The reaction of the Socialist People's Party (SNP) caused the greatest wonder. In its first reactions SNP also laid the blame for the interruption of negotiations in Belgrade on Djukanovic's separatism, accusing Montenegrin President of having "intentionally obstructed the resolution of the relations with Serbia". But, concerning the future moves, especially the question of the referendum, SNP maintained certain reservations, mentioning that the leadership of SNP would certainly "reach a wise decision". What that will mean in practice can only be guessed.

These reactions illustrate the new position which, after Kostunica's statement on the necessity of the referendum in Montenegro, pro-Yugoslav oriented Montenegrin parties have found themselves in. Until last week, SNP, NS and SNS, as members of Together for Yugoslavia coalition, could threaten with their strongest weapon - boycott of the referendum, relying that DOS would support them their stand, and moreover that the international community would also back such a decision. Now hardly anybody in Belgrade or the international community will accept the boycott of the parties of pro-Yugoslav orientation, especially because Kostunica declared that the referendum was the inevitable and the only way.

In other words, this means that the focus of the political struggle when Together for Yugoslavia coalition is concerned will shift to the question of referendum conditions in order to make self-determination of Montenegrin citizens legitimate - internally and internationally. The problem for that political orientation is - how far to persist with it?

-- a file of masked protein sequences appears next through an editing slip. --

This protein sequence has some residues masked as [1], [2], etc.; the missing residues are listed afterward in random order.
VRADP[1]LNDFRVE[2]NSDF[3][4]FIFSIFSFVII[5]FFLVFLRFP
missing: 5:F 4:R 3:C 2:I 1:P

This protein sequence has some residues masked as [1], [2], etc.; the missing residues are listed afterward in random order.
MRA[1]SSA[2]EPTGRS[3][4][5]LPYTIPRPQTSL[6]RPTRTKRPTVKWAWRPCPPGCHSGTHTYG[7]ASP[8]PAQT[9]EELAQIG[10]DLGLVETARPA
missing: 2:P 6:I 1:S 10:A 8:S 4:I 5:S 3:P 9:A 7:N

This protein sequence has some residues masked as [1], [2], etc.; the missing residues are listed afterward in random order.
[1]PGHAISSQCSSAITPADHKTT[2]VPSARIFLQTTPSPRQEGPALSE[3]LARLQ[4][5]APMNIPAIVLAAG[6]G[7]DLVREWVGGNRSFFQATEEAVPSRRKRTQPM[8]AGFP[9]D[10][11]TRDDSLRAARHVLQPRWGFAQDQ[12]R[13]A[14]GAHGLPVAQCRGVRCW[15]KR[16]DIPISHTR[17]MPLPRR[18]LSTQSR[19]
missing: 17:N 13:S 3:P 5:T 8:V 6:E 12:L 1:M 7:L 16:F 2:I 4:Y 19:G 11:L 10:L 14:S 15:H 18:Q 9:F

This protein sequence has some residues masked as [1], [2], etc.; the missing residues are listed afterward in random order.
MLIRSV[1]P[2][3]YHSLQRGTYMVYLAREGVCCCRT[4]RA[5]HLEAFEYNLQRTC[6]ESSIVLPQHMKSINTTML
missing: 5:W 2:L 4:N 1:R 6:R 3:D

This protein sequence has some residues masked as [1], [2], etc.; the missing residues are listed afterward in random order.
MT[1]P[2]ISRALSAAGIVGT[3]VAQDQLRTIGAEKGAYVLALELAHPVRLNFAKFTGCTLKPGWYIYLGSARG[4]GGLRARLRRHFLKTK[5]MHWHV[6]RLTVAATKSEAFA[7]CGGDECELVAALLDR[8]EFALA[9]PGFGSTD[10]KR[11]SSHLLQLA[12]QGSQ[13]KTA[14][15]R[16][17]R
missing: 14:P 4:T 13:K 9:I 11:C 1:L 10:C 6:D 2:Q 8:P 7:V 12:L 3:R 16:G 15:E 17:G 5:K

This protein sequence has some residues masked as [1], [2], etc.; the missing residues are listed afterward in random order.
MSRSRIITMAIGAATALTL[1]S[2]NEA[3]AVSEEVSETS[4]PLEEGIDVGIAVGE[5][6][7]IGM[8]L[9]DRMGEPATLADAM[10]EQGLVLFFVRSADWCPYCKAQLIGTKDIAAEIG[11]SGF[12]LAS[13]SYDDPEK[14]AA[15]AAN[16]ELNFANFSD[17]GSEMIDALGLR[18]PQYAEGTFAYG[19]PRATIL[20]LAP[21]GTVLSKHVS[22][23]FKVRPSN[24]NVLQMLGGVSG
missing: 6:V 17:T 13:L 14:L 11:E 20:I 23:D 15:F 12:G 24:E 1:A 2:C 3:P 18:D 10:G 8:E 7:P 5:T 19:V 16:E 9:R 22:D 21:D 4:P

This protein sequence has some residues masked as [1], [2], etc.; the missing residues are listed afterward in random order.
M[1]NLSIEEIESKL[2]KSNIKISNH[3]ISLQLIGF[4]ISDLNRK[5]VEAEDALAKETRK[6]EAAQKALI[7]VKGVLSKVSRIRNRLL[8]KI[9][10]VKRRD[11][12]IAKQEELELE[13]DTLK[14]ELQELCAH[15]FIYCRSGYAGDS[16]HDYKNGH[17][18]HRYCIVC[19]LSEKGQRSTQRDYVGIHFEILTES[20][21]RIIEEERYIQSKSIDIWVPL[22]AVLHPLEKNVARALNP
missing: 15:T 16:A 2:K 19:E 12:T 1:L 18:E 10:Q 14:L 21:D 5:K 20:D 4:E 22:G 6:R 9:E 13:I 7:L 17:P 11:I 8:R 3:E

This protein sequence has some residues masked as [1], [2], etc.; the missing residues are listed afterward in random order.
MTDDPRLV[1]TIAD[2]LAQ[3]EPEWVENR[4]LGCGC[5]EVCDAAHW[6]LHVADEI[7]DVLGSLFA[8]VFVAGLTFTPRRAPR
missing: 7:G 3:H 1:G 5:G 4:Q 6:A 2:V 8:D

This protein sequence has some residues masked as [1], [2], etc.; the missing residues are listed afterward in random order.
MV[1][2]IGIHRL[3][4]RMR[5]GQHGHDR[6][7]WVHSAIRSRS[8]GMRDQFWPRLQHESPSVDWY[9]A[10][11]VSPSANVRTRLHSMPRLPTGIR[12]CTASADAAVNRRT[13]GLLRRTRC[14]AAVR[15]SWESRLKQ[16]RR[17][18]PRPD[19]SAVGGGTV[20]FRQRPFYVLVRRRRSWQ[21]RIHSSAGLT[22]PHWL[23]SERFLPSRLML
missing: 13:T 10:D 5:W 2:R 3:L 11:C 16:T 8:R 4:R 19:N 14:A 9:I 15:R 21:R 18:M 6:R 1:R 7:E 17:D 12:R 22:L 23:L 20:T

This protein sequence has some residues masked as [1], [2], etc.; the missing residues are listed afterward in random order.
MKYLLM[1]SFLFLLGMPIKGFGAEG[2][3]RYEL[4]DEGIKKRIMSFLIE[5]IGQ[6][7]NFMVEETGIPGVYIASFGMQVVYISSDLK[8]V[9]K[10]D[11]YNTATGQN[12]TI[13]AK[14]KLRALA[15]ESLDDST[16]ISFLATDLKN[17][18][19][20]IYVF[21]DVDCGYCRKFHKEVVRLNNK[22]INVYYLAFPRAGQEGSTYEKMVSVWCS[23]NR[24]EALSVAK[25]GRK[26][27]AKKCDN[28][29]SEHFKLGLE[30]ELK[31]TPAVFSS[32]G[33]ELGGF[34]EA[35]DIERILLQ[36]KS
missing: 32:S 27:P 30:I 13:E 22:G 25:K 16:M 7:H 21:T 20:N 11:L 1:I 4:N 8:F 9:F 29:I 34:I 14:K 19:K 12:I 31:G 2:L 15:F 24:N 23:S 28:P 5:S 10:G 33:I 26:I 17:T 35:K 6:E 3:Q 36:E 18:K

Because if parties in favour of sovereignty (DPS, SDP, LSCG) accept domestic and international standards, if voters' register is meticulously up-dated, and if orderly presentation in the media is provided - three federalist parties will have to give an answer to themselves and the voters: what are they to do next?

The latest investigations show that the option of sovereign Montenegro has a small but stable prevalence: 55:45 per cent of the total electorate. There is no doubt that all three - SNP, NS and SNS - will insist that "qualified majority" is necessary for full legitimacy of the referendum, but it is also certain that in case the referendum is organised it would officially be verified that the option in favour of FRY has the minority in Montenegro. In political sense this indeed is an awkward situation: as if you were forced to admit that you were lagging behind the times.

Perhaps that is the reason why the first reactions of the three parties are uncoordinated, and two minor parties - People's Party (NS) and Serb People's Party (SNS) - manifested a higher degree of nervousness than the Socialist People's Party (SNP). It is logical because SNP has a spare option: even in case of sovereign Montenegro this party would be strong and respectable opposition. Unlike SNP, the People's Party and the Serb People's Party are surviving thanks to Together for Yugoslavia coalition (put together these two parties do not have more than eight or nine per cent of the votes according to the latest investigation). It is also evident that Kostunica significantly supports Soc's People's Party. But if the referendum is lost, it is quite natural to expect that Belgrade would lose its enthusiasm to support, financially and politically, small pro-Serb parties. At the same time, there is no visible valid reason why Socialist People's Party would go on sharing the parliamentary stake at its own expense.

That is why the initial nervousness in the People's Party and the Serb People's Party is more the result of fear of the future than of surprise that the negotiations in Belgrade have failed. There is no doubt: in the coming days Predrag Bulatovic will need much political wisdom to keep his team together.